Initially, many of the words were difficult to decode into the “normal” words or spelling for those words we usually use. With the proper context though, their meanings became easy to understand. One word that came to me as difficult comprehend or decode was the word “girzel”. On the first instance it was used in the sentence “Cows mooing sheap baaing cocks crowing and us foraging our las boar in a thin grey girzel on the day I come a man”. I tried to make sense of it then, but eventually gave up, attributing the word to another facet of the environs of the event.
As I read on, the word was used again, this time in the sentence describing their journey home which read: “Thru the girzel you cud see blue smoak hanging in be twean the black trees and the stumps pink and red where they had ben loppt off”. I became more puzzled by the word and as with any good puzzle, I thought it would be more satisfying to solve it by myself rather than to rely on any outside help. I reviewed the instances of its use, both descriptive of environs and settings of the particular events.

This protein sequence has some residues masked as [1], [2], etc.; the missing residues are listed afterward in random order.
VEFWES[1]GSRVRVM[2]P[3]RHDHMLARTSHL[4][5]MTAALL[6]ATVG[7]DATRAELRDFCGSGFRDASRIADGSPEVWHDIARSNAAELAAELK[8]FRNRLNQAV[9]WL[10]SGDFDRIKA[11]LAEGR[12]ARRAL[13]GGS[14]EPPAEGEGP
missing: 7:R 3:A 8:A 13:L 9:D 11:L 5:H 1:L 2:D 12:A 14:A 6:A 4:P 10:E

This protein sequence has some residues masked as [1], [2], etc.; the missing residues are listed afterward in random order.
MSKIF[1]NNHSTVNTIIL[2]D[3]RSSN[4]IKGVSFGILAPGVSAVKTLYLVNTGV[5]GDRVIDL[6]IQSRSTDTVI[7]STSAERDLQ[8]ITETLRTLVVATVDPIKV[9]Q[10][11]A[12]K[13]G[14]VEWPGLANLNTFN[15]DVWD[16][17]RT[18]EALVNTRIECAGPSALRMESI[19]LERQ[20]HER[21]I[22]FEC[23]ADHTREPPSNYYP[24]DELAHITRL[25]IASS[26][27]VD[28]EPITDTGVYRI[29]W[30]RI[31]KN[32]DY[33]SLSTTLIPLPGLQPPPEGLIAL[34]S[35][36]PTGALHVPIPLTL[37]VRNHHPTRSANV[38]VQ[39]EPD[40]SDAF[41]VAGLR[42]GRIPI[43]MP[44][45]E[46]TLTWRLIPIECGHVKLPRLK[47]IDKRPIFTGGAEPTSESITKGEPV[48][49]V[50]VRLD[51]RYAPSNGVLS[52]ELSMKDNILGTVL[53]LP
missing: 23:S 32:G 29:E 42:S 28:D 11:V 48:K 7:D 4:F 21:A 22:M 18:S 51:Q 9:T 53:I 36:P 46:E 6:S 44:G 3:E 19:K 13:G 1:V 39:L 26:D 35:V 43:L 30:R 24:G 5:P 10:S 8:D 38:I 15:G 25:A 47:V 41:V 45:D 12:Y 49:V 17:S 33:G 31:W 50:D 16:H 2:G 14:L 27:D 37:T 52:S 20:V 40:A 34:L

As it was something that was definitely all around them, and was described in the first instance as “thin”, my first guess was that it was something like a land with a thin layer of grass, used for “grazing” as it was also mentioned that there were cows and sheep and probably due to how the word “girzel” itself could be easily related to the word “graze”. I assumed they had come up for a word for a land for grazing called “girzel”. However, it occurred to me that it was also used in the second instance as something that could be seen through. Having recalled how there was rain pouring that day which caused steam to rise from the boar, I came up with the possibility of the word “girzel” as their word for “drizzle” as they sound phonetically similar. As I cross-referenced this theory with the application of the word, I saw that it was possible that that was what he meant by the word “girzel”